A pandemic. Senseless killings. People taking to the streets. Our foundational values being rocked. This is America 2020.
And your workplace is a subset of the same environment. And for good reason. As HR professionals, we haven’t done enough. If we are honest with ourselves, equal opportunity has been little more than lip service and legal statements found in our handbooks and at the bottom of job postings. We’ve rested on laurels and that old language, failing to address the fact our organizations have accepted the legacy of under-representation and mis-treatment of minorities in our workforces. We have gotten comfortable grand plans and negligible progress. We’ve let our core values of equal opportunity for all fade into hollow, well-crafted words.
It’s time for recovery, renewal and action. Time to renew our passion and fervor to live out our words with people plans and actions that back them up. To make certain there really is equal opportunity in our companies from the board room to the shop floor.
Don’t just author that press release that says what every other company is saying. Blah, blah, blah. Instead, invest your time and attention in taking tangible actions that will show the world that you are taking the current events seriously. Take actions that will differentiate you and your company from the herd of companies just saying all the right things, but changing little or nothing.
So what should you do? What are the right actions? The environment can be somewhat paralyzing. What if I sponsor or do the wrong thing? The wrong thing is doing nothing.
I’ve got a short list of actions to take that I’m certain can be added to by all the brilliant HR pros who follow and read Fistful of Talent. Chime in with the actions you and your company have taken to safeguard and protect your people, and ensure that true equal opportunity exists in your company. Help this community benefit from the collection of ideas.
Here’s the starter list.
- Acknowledge and address the bias in your recruitment process – It all starts with recruiting, and who you are bringing into your company. COVID-19 has either tugged on the reigns of your recruitment efforts, or forced a re-write of your processes to be more virtual. So what are you doing differently to ensure that equal opportunity exists for your openings whether you’re black, female, gay or disabled? There are loads of resources that can be leveraged. Manager training, assessment utilization, and technology that can highlight and remove unwanted bias queues. With hiring slow or non-existent for many companies, put your talent acquisition team on a mission to identify/implement one or all of these solutions.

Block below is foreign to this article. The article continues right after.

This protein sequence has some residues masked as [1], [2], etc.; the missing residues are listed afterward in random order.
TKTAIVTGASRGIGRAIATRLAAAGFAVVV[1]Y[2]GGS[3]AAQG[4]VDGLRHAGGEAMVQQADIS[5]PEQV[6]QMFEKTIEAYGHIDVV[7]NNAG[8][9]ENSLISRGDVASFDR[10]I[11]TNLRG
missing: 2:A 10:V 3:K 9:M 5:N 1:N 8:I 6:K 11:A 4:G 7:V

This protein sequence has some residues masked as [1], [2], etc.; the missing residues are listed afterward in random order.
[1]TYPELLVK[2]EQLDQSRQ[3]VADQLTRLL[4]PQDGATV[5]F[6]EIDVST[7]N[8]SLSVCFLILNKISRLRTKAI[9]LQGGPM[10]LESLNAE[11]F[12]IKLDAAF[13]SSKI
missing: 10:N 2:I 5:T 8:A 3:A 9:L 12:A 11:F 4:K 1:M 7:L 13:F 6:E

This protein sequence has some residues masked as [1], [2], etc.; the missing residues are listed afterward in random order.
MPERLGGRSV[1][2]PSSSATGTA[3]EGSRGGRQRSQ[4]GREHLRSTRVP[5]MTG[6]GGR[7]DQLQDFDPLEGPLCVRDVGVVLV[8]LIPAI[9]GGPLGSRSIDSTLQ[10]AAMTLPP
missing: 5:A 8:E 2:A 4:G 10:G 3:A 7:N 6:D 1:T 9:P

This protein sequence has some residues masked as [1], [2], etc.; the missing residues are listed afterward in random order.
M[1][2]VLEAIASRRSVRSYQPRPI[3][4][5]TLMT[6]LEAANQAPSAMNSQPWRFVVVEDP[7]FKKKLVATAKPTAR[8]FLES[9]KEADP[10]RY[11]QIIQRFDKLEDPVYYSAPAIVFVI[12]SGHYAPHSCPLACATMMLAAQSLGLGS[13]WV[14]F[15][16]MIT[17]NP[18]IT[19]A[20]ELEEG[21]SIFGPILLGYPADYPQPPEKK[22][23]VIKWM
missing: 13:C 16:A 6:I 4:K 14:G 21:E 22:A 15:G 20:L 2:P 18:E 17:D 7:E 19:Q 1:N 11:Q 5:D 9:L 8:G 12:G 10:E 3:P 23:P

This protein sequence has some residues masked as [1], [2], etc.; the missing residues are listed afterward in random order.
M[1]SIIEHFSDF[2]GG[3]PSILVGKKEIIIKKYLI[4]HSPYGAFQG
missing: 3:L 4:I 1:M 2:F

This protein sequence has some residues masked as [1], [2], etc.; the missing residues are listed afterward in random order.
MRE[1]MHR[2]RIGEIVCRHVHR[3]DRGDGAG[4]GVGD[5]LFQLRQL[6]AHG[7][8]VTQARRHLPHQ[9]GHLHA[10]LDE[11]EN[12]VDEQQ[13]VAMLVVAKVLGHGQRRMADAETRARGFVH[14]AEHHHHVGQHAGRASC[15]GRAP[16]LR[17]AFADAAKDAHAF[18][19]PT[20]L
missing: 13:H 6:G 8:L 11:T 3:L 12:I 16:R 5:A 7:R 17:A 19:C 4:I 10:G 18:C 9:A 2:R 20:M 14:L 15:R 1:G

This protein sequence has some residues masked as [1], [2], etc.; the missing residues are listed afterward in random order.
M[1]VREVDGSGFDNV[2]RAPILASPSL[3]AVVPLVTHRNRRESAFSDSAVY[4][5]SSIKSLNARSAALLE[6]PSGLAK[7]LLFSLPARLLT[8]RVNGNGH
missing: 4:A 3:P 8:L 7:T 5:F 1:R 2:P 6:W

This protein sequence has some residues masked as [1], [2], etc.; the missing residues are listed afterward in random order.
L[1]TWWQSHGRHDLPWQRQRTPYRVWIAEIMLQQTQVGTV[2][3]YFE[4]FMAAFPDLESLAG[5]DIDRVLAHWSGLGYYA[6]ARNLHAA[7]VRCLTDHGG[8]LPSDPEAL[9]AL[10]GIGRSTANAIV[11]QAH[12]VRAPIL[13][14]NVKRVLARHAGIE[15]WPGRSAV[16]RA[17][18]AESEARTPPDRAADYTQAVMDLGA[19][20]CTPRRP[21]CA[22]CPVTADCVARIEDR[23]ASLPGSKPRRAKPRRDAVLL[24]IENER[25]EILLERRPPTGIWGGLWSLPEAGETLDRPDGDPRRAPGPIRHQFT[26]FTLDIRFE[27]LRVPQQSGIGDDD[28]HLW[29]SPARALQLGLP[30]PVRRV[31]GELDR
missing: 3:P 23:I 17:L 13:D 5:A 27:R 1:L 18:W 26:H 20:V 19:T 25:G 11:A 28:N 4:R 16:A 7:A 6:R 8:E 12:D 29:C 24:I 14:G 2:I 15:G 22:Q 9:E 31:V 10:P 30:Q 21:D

- Ensure equal pay – Not sure what else there is to say here. Just do the math. And when minority groups are paid less, fix it. Then make certain that you put policies in place to ensure that the gap won’t re-open over time.
- Increase funding for diversity and inclusion initiatives – What is your budget for diversity and inclusion initiatives? If you can’t answer this question then it’s probably zero. And if you can say what the budget is, then how does it compare to other budgeted key initiatives? My guess is you probably spend more on your holiday party. Yeah, that needs to change.
- Get rid those who discriminate – This should go without saying, but doing so is often complicated. Just so you know, that’s code for ‘we don’t care’. You know who they are, and so do others. It’s not as big of a secret as you think. So address them unapologetically. The top salesperson, the warehouse manager, or maybe your head of talent acquisition. If you don’t address those who don’t embrace your organization’s values then all the other initiatives won’t matter.
In summary, it’s time for HR to talk less and take bold action. Cut with the rhetoric, and get to work. Your company’s reputation and yours as a top HR pro is dependent on it.
Personally, I pride myself on running a pretty solid HR shop. But when I reflect on my priorities and actions against the backdrop of events of the past few months? Well, I realize that I’ve not done enough and have a lot of work to do.